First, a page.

Even after Selma, a call for new guardians

JoAnne Bland, noted civil rights leader, hugs a young girl who had presented her with roses. She said the youngster was about the age that she was when she was getting arrested in Selma, Alabama. “Thank you for everything you WILL do,” Bland said to her and some other children in attendance.

Noted civil rights pioneer JoAnne Bland was in Knoxville last week and I’m so glad I got to see her. She was at the historic Tennessee Theatre as part of Beck Cultural Exchange Center’sEighth of August” celebration. The event also featured the showing of “After Selma,” a documentary about the suppression of voting rights today in America.

Bland, from Selma, Alabama, was arrested 13 times by the time she was 11 years old for participating in acts of civil disobedience. Her prime motivation, she told the audience, was that she just wanted to sit at a lunch counter and eat ice cream. She saw the white kids doing it. And she just couldn’t understand why she wasn’t allowed to, as well.

She also participated as a child in the 1965 march across the Edmund Pettus Bridge that resulted in the nationally televised police attacks that became known as “Bloody Sunday.” She says she will never forget the sound of a woman’s head hitting the pavement after she was struck down with a billy club by a policeman on horseback. Or her 14-year-old sister’s blood dripping on her face as she lay in the backseat of a car in her sister’s lap after fainting. The gashes on her sister’s head as the result of police clubbing that day required 37 stitches.

Bland lost her mother when she was 3 years old. Her mother died in a white hospital while waiting for “black blood” to be shipped in for the transfusion she needed to survive.

Other noted guests at the Eighth of August event included award-winning filmmaker Loki Mulholland, who was responsible for making “After Selma,” and Ned Arter, whose great-great-grandfather was a freed slave named Sam Johnson, once owned and freed by Tennessee’s military governor Andrew Johnson. Through a remarkable story you can read here, Arter came to be in possession of a cane once owned by President Franklin D. Roosevelt that Roosevelt had gifted to Arter’s great-great-grandfather. Arter donated the famous cane to the Beck Center during the ceremony.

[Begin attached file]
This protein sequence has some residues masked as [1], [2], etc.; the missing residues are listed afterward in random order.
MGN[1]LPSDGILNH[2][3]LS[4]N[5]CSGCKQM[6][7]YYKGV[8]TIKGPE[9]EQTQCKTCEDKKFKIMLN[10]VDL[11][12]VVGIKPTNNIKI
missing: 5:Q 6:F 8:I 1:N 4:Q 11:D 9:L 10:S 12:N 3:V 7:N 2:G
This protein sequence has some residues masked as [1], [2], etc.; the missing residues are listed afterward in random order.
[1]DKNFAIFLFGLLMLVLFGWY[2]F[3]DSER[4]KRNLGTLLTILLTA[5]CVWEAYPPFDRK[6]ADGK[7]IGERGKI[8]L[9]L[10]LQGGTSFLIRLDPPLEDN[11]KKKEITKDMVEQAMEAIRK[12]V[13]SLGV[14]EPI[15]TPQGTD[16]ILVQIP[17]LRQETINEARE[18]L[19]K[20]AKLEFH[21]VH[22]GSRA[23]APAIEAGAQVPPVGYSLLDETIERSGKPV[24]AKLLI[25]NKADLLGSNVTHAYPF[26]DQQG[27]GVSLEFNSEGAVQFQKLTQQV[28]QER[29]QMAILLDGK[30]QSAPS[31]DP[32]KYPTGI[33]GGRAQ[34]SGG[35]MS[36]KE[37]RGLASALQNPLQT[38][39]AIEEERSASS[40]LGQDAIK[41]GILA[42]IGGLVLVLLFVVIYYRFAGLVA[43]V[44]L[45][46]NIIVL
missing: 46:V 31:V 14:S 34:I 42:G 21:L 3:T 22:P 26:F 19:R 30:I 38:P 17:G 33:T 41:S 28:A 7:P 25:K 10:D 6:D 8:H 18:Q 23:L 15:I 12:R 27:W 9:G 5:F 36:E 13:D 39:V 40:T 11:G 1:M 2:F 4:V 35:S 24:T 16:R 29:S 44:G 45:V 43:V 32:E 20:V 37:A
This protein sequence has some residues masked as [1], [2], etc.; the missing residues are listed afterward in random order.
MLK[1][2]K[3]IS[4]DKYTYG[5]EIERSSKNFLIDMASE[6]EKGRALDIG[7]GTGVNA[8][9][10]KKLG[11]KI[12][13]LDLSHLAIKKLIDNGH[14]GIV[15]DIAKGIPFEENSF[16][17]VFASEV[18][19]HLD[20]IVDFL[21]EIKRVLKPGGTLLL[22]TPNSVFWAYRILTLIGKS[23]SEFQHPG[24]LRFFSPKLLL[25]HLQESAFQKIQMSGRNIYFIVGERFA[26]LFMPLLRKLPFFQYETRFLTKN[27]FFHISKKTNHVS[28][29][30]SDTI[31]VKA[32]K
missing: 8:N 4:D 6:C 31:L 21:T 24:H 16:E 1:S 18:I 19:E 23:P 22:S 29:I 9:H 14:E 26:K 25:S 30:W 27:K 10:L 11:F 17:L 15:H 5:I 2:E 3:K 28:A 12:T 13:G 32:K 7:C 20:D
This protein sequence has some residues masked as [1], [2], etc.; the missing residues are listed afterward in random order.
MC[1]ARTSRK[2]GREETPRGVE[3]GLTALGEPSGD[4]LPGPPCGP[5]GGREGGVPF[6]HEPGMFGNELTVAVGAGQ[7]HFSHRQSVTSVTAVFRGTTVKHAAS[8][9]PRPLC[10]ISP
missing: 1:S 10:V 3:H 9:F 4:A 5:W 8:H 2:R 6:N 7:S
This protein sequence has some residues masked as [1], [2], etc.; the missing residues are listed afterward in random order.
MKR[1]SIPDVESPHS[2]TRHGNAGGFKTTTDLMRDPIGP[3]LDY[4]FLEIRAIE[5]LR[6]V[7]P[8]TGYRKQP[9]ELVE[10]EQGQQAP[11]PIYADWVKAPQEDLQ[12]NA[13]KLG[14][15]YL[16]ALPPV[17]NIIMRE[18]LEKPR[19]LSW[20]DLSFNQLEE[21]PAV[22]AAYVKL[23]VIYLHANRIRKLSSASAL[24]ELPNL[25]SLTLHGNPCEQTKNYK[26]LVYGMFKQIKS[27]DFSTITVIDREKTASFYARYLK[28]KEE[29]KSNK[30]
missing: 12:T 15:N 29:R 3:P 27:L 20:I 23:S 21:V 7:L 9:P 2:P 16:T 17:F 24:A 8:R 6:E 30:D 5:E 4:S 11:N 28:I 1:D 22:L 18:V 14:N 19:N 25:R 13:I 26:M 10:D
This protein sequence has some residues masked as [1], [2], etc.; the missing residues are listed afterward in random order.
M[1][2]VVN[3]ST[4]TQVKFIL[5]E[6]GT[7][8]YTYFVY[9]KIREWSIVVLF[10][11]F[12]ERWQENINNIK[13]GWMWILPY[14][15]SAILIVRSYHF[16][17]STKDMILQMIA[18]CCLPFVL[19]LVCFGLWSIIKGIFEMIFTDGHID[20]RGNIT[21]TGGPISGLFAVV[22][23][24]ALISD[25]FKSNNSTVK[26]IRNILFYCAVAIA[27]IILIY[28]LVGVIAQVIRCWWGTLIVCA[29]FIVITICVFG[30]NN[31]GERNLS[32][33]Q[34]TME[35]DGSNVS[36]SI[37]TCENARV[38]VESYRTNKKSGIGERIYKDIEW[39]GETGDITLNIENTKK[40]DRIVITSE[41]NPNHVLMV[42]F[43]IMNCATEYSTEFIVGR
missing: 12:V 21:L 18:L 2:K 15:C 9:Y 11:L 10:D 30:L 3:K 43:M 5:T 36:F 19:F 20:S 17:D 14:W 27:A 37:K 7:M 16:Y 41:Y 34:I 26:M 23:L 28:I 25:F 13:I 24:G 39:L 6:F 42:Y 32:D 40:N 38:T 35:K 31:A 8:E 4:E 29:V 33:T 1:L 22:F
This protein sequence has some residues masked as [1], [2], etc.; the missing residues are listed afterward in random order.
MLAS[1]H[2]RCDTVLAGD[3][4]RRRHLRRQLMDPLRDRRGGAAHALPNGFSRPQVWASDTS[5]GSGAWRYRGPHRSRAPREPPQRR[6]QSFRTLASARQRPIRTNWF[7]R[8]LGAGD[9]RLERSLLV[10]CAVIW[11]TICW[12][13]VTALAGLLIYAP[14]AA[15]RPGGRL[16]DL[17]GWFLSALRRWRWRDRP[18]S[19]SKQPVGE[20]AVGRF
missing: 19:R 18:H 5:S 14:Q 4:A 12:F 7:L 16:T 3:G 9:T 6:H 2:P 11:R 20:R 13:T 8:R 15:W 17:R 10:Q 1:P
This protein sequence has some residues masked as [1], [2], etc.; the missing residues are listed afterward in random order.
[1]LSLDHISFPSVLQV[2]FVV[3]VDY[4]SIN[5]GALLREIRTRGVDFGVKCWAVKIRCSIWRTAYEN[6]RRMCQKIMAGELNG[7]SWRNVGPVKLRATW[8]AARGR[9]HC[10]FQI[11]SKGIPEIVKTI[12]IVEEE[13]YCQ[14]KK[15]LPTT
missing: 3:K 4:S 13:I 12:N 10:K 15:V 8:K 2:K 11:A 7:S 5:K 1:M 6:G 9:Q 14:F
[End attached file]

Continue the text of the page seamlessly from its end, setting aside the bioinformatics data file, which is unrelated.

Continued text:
Rev. Reneé Kesler, president of the Beck Cultural Exchange Center, makes welcoming remarks.

Adriannette Williams of Lincoln Memorial University and Tyvi Small of the University of Tennessee.

Rev. Harold Middlebrook and Tanisha Fitzgerald-Baker.

KUB was well represented. From left, Susan Edwards, Gabriel Bolas, Elba Marshall and Tiffany Martin.

Rev. Reneé Kesler, center, with Sonja Armstrong, left, and Mary Henderson.

From left, Roger Gibson, Caroline Mooney and Monica Johnson.

Gordon and Judy Gibson.

From left, Dr. Joe B. Maddox, Dewey Roberts II, Shieleen and Loki Mulholland.

David Butler, left, with State Rep. Sam McKenzie.

Cynthia Finch and Rev. Charles Lomax.

From left, Rev. Vincent Jones, Knoxville Police Chief Paul Noel and LaKenya Middlebrook.

JoAnne Bland with Knoxville historian Bob Booker. In his remarks, Booker told the audience at the Tennessee Theatre that his favorite photo of himself is one of him in the Knoxville jail after he was arrested for trying to buy a ticket to the Tennessee Theatre.

State Sen. Becky Massey, left, with Susan Long.

Tomma Battle and Knox County Schools Superintendent Jon Rysewyk.

From left, Gene Thomas, Bashelia Ward and Sterling Henton.

Knoxville Mayor Indya Kincannon, right, with a beautiful but unidentified woman. (Name tags, people!)

Michael Combs.

Saxophonist Casey McClintock performed from the stairs beside the Tennessee Theatre’s beautiful lobby.

JoAnne Bland. “We have got to be the guardians of our own history,” she said.


Maestro Brian Salesky opened the program with a few selections.

Beck’s board chair, Annazette Houston, made remarks.

Opera singer Michael Rodgers and accompanist A.P. Hardaway. (See below for a portion of this amazing performance.)

Lois Goins LeFlore was presented with the Heritage Award. The lifelong Lonsdale resident graduated from Austin High School and Knoxville College before receiving her master’s degree from UT. She has taught generations of Knoxville students in her 96 years.

Ned Arter presenting Rev. Reneé Kesler with a cane once owned by Franklin D. Roosevelt.

Filmmaker Loki Mulholland and JoAnne Bland.

Here’s that inspirational performance by Michael Rodgers:



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8 Responses to Even after Selma, a call for new guardians

  1. Steven Frampton, on August 17th, 2022 at 3:19 pm said:

    Thank you for this – an incredible article that everyone should read.

  2. Jody Sims, on August 17th, 2022 at 4:19 pm said:

    FYI… In the photo labeled “Crowd” the woman standing next to the man is Vivian Underwood Shipe.

  3. Marie Fowler Alcorn, on August 18th, 2022 at 10:19 am said:

    I enjoyed reading your account and viewing the pictures.

  4. Cynthia Moxley, on August 18th, 2022 at 10:24 am said:

    Steven, Jody and Marie: Thanks. It was a very meaningful evening. And Michael Rodgers was incredible.

  5. Lucille Griffo, on August 18th, 2022 at 12:49 pm said:

    Thank you Cynthia. Michael Rodgers…beautiful voice. “One Day” can’t come soon enough.

  6. Harriet, on August 18th, 2022 at 1:00 pm said:

    Cynthia, what a wonderful event. The story of the cane is remarkable.

  7. Cynthia Moxley, on August 18th, 2022 at 2:22 pm said:

    Lucille and Harriet: Thanks. It was a very interesting event.

  8. Georgiana Vines, on August 19th, 2022 at 10:16 pm said:

    Thank you for covering. Enjoyed listening to Rodgers sing the inspirational music and Hardaway play the piano.

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